Fresh off of the Seed to Sawmill Tour of timber-heavy southern Arkansas, U.S. Senator John Boozman brought the lessons he learned from the Arkansas forestry industry to Washington to reform forest management practices.
Boozman – a member of the U.S. Senate Committee on Agriculture, Nutrition and Forestry- today helped advance H.R. 2647, the Resilient Federal Forests Act of 2015 introduced by Congressman Bruce Westerman (AR-04). The bill which passed the House of Representatives in July, was amended by the committee. The amended version continues to contain key portions authored by Westerman and is one step closer to Senate passage.
Boozman and Westerman’s Seed to Sawmill Tour featured proper forest management and the positive environmental impacts achieved through conservation efforts including a visit to the U.S. Forest Service’s Experimental Forest near Crossett, where the lawmakers learned about research into healthy forestry practices.
“There is a need for active forest management. This bill improves our ability to manage forests and increases the resiliency of forests in Arkansas and around the country. Forestry is an important industry that generates more than $3 billion per year to our state’s economy. I’m proud to support Congressman Westerman’s bill so future generations of Arkansans can benefit from this industry,” Boozman said.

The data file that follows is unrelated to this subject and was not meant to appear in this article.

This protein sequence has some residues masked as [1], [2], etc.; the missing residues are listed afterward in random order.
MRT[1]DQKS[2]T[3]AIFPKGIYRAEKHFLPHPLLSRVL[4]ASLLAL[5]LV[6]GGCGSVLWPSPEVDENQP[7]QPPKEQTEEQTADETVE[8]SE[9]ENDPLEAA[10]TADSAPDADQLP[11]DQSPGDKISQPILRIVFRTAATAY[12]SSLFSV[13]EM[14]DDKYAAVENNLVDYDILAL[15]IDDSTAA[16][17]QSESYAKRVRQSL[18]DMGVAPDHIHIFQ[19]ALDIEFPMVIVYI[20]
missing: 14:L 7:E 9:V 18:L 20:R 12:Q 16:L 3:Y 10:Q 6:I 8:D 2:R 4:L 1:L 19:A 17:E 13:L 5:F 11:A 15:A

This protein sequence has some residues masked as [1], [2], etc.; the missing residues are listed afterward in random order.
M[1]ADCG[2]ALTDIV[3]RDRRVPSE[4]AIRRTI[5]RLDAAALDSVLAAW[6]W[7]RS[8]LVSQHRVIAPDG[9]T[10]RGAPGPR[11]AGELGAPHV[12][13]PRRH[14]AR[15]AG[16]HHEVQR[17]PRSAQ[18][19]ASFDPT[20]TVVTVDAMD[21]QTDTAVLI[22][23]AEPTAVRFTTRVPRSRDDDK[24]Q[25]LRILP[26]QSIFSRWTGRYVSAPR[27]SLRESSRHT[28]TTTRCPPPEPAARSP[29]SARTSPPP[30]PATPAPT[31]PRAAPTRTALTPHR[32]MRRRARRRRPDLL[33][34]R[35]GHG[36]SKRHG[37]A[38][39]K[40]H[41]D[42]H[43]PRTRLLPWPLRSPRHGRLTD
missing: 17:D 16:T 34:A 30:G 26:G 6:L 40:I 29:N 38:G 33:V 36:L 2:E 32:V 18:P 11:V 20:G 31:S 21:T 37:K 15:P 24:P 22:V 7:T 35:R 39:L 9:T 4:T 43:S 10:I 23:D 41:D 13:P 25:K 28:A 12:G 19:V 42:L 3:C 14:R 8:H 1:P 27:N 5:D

“More than 10 million acres went up in smoke in 2015 as a result of decades of unmanaged forests and a government spending more on fighting fires and special interest groups in court than managing the forests in scientifically-proven ways,” Congressman Westerman stated. “The Resilient Federal Forests Act reins in frivolous lawsuits, allows federal agencies to manage the national forest system in a scientifically-sound way, and ends fire-borrowing in a cost-effective manner. I am glad Chairman Roberts took up this important legislation in committee. I hope the Senate passes the Resilient Federal Forests Act in the near future.”
Boozman and Westerman’s Seed to Sawmill Tour included stops in six counties.